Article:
“The death penalty is inadmissible because it is an attempt against the inviolability and dignity of the person.” – Pope Francis, October 11, 2017, Speech to members of the Pontifical Council for the Promotion of the New Evangelization
“The new evangelization calls for followers of Christ who are unconditionally pro-life: who will proclaim, celebrate and serve the Gospel of life in every situation. A sign of hope is the increasing recognition that the dignity of human life must never be taken away, even in the case of someone who has done great evil. Modern society has the means of protecting itself, without definitively denying criminals the chance to reform. I renew the appeal I made most recently at Christmas for a consensus to end the death penalty, which is both cruel and unnecessary.” – Pope John Paul II, Mass in St. Louis, MO, January 27, 1999
I have set before you life and death, the blessing and the curse. Choose life, then, that you and your descendants may live. (Dt 30:19)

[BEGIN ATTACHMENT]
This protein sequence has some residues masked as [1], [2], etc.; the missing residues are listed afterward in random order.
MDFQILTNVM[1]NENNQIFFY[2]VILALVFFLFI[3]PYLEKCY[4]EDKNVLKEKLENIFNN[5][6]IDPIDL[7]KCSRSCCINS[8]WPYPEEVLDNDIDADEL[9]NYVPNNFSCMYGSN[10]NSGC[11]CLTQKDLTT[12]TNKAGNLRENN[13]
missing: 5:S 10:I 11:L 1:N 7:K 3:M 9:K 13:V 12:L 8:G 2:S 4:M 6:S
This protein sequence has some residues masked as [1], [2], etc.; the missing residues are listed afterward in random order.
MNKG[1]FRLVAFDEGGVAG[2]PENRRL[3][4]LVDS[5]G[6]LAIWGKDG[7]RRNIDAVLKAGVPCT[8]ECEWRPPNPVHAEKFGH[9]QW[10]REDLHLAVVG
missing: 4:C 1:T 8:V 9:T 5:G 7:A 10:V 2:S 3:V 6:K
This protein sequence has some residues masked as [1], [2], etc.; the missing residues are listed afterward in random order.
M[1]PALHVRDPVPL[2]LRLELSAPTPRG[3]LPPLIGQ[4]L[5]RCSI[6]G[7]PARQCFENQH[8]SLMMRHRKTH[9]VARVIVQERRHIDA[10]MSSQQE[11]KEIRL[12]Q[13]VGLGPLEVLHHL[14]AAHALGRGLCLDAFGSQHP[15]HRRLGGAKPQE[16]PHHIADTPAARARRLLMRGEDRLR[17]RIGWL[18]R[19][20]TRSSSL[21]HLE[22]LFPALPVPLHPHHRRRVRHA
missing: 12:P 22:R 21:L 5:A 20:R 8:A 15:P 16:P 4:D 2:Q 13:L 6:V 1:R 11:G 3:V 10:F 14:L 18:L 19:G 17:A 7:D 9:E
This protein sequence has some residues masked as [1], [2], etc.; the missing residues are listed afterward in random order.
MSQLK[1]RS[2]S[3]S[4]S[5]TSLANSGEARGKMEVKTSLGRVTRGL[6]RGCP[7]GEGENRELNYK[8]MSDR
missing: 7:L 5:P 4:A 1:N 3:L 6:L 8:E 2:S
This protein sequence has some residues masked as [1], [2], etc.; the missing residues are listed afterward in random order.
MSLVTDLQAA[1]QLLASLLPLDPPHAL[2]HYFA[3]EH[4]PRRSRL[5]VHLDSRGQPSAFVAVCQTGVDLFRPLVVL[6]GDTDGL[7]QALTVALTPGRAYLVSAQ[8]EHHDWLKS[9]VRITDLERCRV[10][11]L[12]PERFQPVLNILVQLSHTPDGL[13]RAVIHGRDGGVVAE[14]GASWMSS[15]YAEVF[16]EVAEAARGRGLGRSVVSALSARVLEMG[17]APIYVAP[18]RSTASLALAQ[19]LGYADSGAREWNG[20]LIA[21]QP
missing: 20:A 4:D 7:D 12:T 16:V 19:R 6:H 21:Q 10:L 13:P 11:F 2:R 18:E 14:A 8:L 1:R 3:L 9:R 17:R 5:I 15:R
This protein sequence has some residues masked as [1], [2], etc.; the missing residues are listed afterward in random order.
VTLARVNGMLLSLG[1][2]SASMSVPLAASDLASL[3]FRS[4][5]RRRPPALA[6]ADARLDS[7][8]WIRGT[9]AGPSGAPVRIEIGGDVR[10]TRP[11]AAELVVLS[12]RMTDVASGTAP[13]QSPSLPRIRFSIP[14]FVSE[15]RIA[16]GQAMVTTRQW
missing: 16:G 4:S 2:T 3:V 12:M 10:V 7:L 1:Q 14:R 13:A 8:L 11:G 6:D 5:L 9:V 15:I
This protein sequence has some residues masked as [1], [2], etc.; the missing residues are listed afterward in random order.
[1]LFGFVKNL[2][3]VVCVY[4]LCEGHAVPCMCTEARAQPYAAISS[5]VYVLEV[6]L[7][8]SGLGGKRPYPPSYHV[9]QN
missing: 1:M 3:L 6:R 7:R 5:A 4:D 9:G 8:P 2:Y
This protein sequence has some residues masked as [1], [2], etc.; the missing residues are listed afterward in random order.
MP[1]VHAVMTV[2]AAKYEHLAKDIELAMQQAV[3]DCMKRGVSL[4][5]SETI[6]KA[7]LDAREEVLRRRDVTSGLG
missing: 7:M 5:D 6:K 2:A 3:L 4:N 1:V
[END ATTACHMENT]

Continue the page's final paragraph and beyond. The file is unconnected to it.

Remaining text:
NEW REVISION APPROVED FOR CATECHISM SECTION ON DEATH PENALTY
Pope Francis has approved Congregation for the Doctrine of the Faith (CDF) changes to the Catechism on the death penalty. See this story from Vatican News for a comparison of the new and previous texts, continuity with preceding Magisterium, including the authentic development of doctrine affirmed by Pope St. John Paul II and Pope Benedict XVI, and further explanation.
The new text
The death penalty
2667. Recourse to the death penalty on the part of legitimate authority, following a fair trial, was long considered an appropriate response to the gravity of certain crimes and an acceptable, albeit extreme, means of safeguarding the common good.
Today, however, there is an increasing awareness that the dignity of the person is not lost even after the commission of very serious crimes. In addition, a new understanding has emerged of the significance of penal sanctions imposed by the state. Lastly, more effective systems of detention have been developed, which ensure the due protection of citizens but, at the same time, do not definitively deprive the guilty of the possibility of redemption.